gardenandgunOne of my favorite magazines is Garden & Gun, and I am so happy that I can check out copies of it from our magazine area in TCPL! This southern culture magazine is great for those who hunt with bird dogs or like to fly fish, but as neither of these activities are hobbies of mine why would I like it? Well, first there are articles and ads featuring beautiful hunting dogs. For example, the Dec 2014/Jan 2015 issue’s cover is a picture of “Bo,” the winner of the 2014 and 2013 Bird Dog National Championships. He is a very handsome English setter, and what’s unique about him is that pointers are usually the top bird dogs at these contests, not setters. The same article showcases the top field guides in the country (one of the top fly fishing guides is female-yay!). There is also an article in this issue about a back country ranger who has just retired. His ranger duties covered 521,000 acres with more than 800 miles of trails in the Smoky Mountains, and his area of expertise was finding people who were lost. The last person he found before he retired was a little boy who had been lost for three days. Garden & Gun issues are chock full of articles about restaurants, travel, music, art, new products and book reviews. In addition, I really enjoy the regular short pieces written by contributor Roy Blount, Jr. And for some reason, I have always been a sucker for gorgeous ads for expensive products that I would never indulge in, and this magazine definitely has them. Almost makes me want to make a trip to the South!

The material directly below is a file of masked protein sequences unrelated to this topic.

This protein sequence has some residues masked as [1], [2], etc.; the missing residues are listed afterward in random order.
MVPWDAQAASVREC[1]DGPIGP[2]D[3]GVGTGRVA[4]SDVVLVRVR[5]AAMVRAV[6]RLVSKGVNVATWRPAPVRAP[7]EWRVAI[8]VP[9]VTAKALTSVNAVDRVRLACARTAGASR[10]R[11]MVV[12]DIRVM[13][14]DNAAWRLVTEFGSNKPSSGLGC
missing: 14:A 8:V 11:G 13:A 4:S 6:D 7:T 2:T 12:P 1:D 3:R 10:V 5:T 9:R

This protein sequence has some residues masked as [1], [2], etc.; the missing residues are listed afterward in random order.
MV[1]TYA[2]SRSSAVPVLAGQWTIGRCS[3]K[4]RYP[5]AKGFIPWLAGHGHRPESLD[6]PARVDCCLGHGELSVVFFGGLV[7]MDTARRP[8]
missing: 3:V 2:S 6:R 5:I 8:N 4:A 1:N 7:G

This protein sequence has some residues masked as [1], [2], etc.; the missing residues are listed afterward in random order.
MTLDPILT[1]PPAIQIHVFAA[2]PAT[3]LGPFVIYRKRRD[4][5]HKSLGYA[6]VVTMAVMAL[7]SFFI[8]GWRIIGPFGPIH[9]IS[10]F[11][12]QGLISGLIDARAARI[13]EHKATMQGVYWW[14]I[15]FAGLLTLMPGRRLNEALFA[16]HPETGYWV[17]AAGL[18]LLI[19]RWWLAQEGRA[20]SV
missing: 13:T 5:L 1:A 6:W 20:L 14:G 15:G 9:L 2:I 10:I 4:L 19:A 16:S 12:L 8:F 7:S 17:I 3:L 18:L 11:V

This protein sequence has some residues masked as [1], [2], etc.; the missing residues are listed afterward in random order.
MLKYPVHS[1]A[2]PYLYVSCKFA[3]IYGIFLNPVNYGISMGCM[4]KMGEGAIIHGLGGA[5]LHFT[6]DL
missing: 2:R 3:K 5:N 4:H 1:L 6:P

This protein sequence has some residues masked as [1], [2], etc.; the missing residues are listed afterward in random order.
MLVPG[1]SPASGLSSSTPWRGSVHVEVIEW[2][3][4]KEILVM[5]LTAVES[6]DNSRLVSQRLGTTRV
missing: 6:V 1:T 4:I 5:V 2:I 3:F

Stacy W.


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El Deafo by Cece Bell

deafoWhen Cece was four, she became very sick. She had meningitis, which meant her brain was sick, too. Cece got better and was able to go home, but her hearing was affected; Cece had to wear hearing aids in order to hear, and even those did not work well all the time. She really didn’t mind all that much until she went to school. There, the fact that she wore hearing aids made her feel different and alone. Until one day, Cece realizes that her Phonic Ear hearing aid, a large device she wears strapped to her chest while the teacher wears a microphone, allows her to hear conversations and events all around the school. Cece, with her super-hearing, seems to have a superpower, and El Deafo is born.

El Deafo is told in a graphic novel format, and it is based on the life of the author/illustrator, Cece Bell. Ms. Bell illustrates some of the difficulties involved for a hearing-impaired person living in a hearing world, such as Cece can’t lip read her friends at sleepovers with the lights out, she can’t lip read cartoons, and many people, knowing she is hearing impaired, talk to her in over-exaggerated ways, which makes it harder for her to lip read them or hear them at all. However, Cece’s difficulties and her feelings of being different and alone are feelings that every child feels at one time or another. What Cece wants more than anything is to feel that she fits in and to have at least one true friend. By the end of the book, she gains an understanding of her own self-worth, as well as an understanding that others are struggling, too. She even finds her one true friend in Martha, but really, it is clear to the reader that Cece had many friends all along.